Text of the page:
Sunday, February 6, 2011

Bishop centenary linkage

The Elizabeth Bishop centenary is on Tuesday, and twitter has been abuzz with Bishop linkage. So here are two of Bishop's translations of stories by Clarice Lispector (via Jenny McPhee via the indispensable seventydys on twitter). Here, via Bookslut, is a Bishop short story at the Library of America. (I wish she'd written more!) And, at the same place, a post by Lloyd Schwartz that quotes that beautiful late unpublished aubade of hers:
Breakfast Song
My love, my saving grace,
your eyes are awfully blue.
I kiss your funny face,
your coffee-flavored mouth.
Last night I slept with you.
Today I love you so
how can I bear to go
(as soon I must, I know)
to bed with ugly death
in that cold, filthy place,
to sleep there without you,
without the easy breath
and nightlong, limblong warmth
I've grown accustomed to?
—Nobody wants to die;
tell me it is a lie!
But no, I know it's true.
It's just the common case;
there's nothing one can do.
My love, my saving grace,
your eyes are awfully blue
early and instant blue.


Despite my fondness for her work I remain puzzled by Bishop's popularity and, as Schwartz says, centrality in American literary culture. Her direct influence seems to me limited to two types of poet -- the maximalist New York school descendants who picked up her habit of writing superficially inconsequential poems, and formalists of all kinds. Perhaps both schools are over-represented in academia/mags? The poems themselves, I think, are more uneven than is generally admitted; even the very best ones, like "At the Fishhouses" and the "Concordance" poem, have some clunky transitions, and far too many have an annoying habit of going transcendental on you at the end. ("The Fish" is the canonical example here.) This is one of many traits Bishop shares with Philip Larkin, another anti-confessional perfectionist. Perhaps what is most interesting about Bishop is the peculiar relation of her poems to speech: she is like an amorphous George Herbert at times, a voice almost defined by quietness and reticence; there is never much rhetorical drive, the climaxes have to be processed higher up in the brain than in most other writers. The only remotely similar writer in this sense is Stevens, but his reticence comes off differently because of the Christmas-tree plenitude of the language... None of this seems likely to help someone become popular, though.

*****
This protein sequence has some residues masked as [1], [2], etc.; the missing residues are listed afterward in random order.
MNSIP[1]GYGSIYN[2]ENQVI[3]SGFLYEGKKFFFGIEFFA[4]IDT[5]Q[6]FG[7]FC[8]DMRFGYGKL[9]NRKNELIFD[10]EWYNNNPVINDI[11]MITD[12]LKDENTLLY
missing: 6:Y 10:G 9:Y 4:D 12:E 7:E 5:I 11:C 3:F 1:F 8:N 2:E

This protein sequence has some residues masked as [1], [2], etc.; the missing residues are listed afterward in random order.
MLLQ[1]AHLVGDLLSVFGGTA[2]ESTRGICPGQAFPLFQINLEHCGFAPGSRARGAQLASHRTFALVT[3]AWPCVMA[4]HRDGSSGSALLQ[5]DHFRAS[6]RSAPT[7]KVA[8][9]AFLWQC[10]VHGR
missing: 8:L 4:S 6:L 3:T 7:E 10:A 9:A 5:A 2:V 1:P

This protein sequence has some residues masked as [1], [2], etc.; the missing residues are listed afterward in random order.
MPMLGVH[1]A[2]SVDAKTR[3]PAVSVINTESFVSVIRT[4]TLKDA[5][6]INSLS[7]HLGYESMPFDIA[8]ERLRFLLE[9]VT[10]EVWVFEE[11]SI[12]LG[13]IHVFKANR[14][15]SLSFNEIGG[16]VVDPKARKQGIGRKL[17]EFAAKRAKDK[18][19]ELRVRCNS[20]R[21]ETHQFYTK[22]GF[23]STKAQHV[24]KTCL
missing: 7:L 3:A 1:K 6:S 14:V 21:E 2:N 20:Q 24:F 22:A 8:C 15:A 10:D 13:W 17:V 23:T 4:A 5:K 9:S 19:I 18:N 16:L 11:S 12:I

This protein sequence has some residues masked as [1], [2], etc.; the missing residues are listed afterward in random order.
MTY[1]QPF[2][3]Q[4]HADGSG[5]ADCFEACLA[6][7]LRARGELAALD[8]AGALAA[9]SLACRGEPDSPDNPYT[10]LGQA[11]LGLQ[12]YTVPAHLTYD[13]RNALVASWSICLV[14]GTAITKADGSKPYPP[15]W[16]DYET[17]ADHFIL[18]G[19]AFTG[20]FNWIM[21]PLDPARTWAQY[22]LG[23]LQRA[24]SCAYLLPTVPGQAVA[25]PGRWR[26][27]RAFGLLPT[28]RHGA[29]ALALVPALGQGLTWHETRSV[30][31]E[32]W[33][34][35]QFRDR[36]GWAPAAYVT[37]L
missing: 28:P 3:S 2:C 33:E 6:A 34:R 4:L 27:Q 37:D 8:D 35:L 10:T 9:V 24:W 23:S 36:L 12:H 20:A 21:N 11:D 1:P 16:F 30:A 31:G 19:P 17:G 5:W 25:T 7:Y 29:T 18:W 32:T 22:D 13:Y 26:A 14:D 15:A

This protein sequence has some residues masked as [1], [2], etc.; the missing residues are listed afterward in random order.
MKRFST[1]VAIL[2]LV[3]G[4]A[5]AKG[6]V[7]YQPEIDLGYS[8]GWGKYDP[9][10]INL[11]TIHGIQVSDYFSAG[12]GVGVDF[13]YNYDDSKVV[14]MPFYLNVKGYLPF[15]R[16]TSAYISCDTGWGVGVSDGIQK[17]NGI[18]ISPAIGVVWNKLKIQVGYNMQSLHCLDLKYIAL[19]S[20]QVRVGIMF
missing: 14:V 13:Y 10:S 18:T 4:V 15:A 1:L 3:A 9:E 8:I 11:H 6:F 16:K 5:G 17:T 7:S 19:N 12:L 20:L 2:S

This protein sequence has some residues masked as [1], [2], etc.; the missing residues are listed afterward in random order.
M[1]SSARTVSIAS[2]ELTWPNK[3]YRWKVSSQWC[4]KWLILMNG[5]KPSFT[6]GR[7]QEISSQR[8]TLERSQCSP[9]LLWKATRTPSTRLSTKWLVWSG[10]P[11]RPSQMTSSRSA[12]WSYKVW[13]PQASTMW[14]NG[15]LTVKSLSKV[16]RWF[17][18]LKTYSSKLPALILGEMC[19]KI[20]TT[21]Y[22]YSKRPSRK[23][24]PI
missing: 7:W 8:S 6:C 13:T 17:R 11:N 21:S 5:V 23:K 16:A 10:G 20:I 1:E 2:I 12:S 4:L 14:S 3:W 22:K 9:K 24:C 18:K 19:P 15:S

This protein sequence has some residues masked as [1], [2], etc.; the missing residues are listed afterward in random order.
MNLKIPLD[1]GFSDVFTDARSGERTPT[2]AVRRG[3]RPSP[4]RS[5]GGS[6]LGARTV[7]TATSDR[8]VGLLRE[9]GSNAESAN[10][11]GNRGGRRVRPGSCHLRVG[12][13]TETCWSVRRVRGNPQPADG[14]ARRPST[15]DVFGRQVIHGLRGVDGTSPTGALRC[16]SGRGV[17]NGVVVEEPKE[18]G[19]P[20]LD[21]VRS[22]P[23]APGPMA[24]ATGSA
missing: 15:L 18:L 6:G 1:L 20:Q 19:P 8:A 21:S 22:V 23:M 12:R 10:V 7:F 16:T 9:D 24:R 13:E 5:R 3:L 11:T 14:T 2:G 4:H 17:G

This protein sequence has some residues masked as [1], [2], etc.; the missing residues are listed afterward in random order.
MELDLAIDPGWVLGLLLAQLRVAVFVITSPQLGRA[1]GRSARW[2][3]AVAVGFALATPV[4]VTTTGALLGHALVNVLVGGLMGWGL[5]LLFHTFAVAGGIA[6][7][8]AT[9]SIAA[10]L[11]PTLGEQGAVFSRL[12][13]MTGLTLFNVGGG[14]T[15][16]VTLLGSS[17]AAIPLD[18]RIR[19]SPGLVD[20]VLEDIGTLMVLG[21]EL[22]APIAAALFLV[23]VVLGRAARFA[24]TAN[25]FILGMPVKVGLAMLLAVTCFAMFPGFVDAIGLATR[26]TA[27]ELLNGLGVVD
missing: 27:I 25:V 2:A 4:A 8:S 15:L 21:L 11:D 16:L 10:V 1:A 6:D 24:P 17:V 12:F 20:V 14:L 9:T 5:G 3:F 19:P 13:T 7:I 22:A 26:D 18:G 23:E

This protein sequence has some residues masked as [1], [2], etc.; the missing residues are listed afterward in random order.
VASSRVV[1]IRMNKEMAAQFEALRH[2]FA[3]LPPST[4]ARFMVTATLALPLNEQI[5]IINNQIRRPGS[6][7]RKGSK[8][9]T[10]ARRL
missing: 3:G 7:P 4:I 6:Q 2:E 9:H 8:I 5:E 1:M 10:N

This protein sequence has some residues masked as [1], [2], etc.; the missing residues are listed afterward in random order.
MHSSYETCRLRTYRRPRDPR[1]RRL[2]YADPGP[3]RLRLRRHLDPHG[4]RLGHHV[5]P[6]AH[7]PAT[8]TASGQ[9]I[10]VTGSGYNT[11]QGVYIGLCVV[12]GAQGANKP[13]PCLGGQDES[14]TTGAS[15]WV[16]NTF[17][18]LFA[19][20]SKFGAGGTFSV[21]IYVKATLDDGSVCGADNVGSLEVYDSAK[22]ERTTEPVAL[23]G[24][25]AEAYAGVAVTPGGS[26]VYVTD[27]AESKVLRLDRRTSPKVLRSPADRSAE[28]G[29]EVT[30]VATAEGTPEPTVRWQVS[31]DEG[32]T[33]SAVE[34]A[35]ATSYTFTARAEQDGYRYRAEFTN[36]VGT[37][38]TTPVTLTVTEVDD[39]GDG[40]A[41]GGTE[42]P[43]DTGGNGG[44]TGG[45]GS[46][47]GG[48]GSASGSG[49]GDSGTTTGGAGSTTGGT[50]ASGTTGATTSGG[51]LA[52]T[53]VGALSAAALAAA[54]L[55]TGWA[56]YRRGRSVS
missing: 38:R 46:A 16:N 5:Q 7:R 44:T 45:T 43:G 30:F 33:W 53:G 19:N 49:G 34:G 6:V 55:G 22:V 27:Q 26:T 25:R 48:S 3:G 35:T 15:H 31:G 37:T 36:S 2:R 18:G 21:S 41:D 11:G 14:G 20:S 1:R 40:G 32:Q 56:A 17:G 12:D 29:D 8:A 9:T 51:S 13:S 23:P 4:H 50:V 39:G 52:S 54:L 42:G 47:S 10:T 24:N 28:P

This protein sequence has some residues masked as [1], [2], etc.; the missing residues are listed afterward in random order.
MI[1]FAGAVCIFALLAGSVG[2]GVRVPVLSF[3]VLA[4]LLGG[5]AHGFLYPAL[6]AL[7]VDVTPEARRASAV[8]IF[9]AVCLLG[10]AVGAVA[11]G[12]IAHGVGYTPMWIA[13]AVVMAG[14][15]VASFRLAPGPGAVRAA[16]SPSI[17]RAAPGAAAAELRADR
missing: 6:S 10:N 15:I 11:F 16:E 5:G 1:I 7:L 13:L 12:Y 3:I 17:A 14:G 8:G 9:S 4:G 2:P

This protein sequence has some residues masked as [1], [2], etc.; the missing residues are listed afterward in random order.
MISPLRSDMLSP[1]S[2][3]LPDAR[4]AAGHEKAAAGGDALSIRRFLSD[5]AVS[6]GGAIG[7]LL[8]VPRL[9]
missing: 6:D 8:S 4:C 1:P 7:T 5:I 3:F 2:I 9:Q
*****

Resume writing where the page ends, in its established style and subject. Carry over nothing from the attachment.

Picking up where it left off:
Addenda. 1. Cynthia Haven has a centenary post. 2. Someone pointed out on twitter that superbowl can be parsed as superb owl.

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